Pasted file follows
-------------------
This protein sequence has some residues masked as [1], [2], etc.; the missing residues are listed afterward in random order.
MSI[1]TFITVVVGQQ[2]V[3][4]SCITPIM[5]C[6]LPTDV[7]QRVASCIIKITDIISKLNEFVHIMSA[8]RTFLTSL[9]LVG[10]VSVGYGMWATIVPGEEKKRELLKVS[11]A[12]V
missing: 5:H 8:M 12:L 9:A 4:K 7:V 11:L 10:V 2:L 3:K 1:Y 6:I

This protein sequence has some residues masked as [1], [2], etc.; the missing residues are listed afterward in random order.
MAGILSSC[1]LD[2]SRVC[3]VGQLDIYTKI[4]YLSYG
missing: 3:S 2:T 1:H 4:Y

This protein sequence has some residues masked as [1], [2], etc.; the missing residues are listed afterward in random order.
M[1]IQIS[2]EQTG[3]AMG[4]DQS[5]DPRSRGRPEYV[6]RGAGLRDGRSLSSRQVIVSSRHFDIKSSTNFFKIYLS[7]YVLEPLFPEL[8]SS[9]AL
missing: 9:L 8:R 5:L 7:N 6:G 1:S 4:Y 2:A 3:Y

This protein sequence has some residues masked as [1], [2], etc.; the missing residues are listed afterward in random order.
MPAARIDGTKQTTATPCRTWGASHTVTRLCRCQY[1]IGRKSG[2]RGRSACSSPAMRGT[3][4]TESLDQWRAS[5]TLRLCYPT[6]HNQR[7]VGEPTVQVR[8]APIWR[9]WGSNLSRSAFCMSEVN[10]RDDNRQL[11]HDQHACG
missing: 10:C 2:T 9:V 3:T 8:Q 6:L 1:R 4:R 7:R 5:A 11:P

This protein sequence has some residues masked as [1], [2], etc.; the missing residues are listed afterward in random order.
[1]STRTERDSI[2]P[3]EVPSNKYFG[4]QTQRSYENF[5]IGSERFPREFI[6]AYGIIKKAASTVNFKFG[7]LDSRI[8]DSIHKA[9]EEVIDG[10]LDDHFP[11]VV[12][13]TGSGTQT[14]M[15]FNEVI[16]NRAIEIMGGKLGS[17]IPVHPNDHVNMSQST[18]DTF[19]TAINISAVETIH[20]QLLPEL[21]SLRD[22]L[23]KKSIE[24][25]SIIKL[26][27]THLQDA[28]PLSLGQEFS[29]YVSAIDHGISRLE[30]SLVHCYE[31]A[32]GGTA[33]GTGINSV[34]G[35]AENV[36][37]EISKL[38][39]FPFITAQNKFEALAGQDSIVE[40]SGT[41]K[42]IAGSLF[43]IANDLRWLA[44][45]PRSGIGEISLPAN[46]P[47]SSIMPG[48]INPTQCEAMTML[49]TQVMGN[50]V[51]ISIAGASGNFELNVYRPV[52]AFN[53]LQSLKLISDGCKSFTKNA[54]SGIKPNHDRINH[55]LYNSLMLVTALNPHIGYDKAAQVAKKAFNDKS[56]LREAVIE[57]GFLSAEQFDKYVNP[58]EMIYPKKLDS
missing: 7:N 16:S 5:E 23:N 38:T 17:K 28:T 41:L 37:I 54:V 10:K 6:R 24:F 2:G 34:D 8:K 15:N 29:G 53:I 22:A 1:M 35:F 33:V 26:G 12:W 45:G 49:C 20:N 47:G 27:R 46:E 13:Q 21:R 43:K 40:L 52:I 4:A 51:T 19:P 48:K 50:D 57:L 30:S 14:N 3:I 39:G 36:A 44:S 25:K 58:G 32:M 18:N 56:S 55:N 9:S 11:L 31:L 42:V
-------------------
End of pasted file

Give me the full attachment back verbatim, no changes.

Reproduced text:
This protein sequence has some residues masked as [1], [2], etc.; the missing residues are listed afterward in random order.
MSI[1]TFITVVVGQQ[2]V[3][4]SCITPIM[5]C[6]LPTDV[7]QRVASCIIKITDIISKLNEFVHIMSA[8]RTFLTSL[9]LVG[10]VSVGYGMWATIVPGEEKKRELLKVS[11]A[12]V
missing: 5:H 8:M 12:L 9:A 4:K 7:V 11:L 10:V 2:L 3:K 1:Y 6:I

This protein sequence has some residues masked as [1], [2], etc.; the missing residues are listed afterward in random order.
MAGILSSC[1]LD[2]SRVC[3]VGQLDIYTKI[4]YLSYG
missing: 3:S 2:T 1:H 4:Y

This protein sequence has some residues masked as [1], [2], etc.; the missing residues are listed afterward in random order.
M[1]IQIS[2]EQTG[3]AMG[4]DQS[5]DPRSRGRPEYV[6]RGAGLRDGRSLSSRQVIVSSRHFDIKSSTNFFKIYLS[7]YVLEPLFPEL[8]SS[9]AL
missing: 9:L 8:R 5:L 7:N 6:G 1:S 4:Y 2:A 3:Y

This protein sequence has some residues masked as [1], [2], etc.; the missing residues are listed afterward in random order.
MPAARIDGTKQTTATPCRTWGASHTVTRLCRCQY[1]IGRKSG[2]RGRSACSSPAMRGT[3][4]TESLDQWRAS[5]TLRLCYPT[6]HNQR[7]VGEPTVQVR[8]APIWR[9]WGSNLSRSAFCMSEVN[10]RDDNRQL[11]HDQHACG
missing: 10:C 2:T 9:V 3:T 8:Q 6:L 1:R 4:R 7:R 5:A 11:P

This protein sequence has some residues masked as [1], [2], etc.; the missing residues are listed afterward in random order.
[1]STRTERDSI[2]P[3]EVPSNKYFG[4]QTQRSYENF[5]IGSERFPREFI[6]AYGIIKKAASTVNFKFG[7]LDSRI[8]DSIHKA[9]EEVIDG[10]LDDHFP[11]VV[12][13]TGSGTQT[14]M[15]FNEVI[16]NRAIEIMGGKLGS[17]IPVHPNDHVNMSQST[18]DTF[19]TAINISAVETIH[20]QLLPEL[21]SLRD[22]L[23]KKSIE[24][25]SIIKL[26][27]THLQDA[28]PLSLGQEFS[29]YVSAIDHGISRLE[30]SLVHCYE[31]A[32]GGTA[33]GTGINSV[34]G[35]AENV[36][37]EISKL[38][39]FPFITAQNKFEALAGQDSIVE[40]SGT[41]K[42]IAGSLF[43]IANDLRWLA[44][45]PRSGIGEISLPAN[46]P[47]SSIMPG[48]INPTQCEAMTML[49]TQVMGN[50]V[51]ISIAGASGNFELNVYRPV[52]AFN[53]LQSLKLISDGCKSFTKNA[54]SGIKPNHDRINH[55]LYNSLMLVTALNPHIGYDKAAQVAKKAFNDKS[56]LREAVIE[57]GFLSAEQFDKYVNP[58]EMIYPKKLDS
missing: 7:N 16:S 5:E 23:N 38:T 17:K 28:T 41:L 37:I 54:V 10:K 6:R 24:F 2:G 34:D 8:K 15:N 29:G 53:I 22:A 1:M 35:F 33:V 26:G 12:W 45:G 49:C 20:N 47:G 27:R 46:E 13:Q 21:R 43:K 40:L 52:I 4:A 51:T 19:P 48:K 50:D 57:L 30:S 14:N 3:I 39:G 36:A 44:S 25:K 58:G 32:M 18:N 56:S 55:N 9:S 11:L 31:L 42:V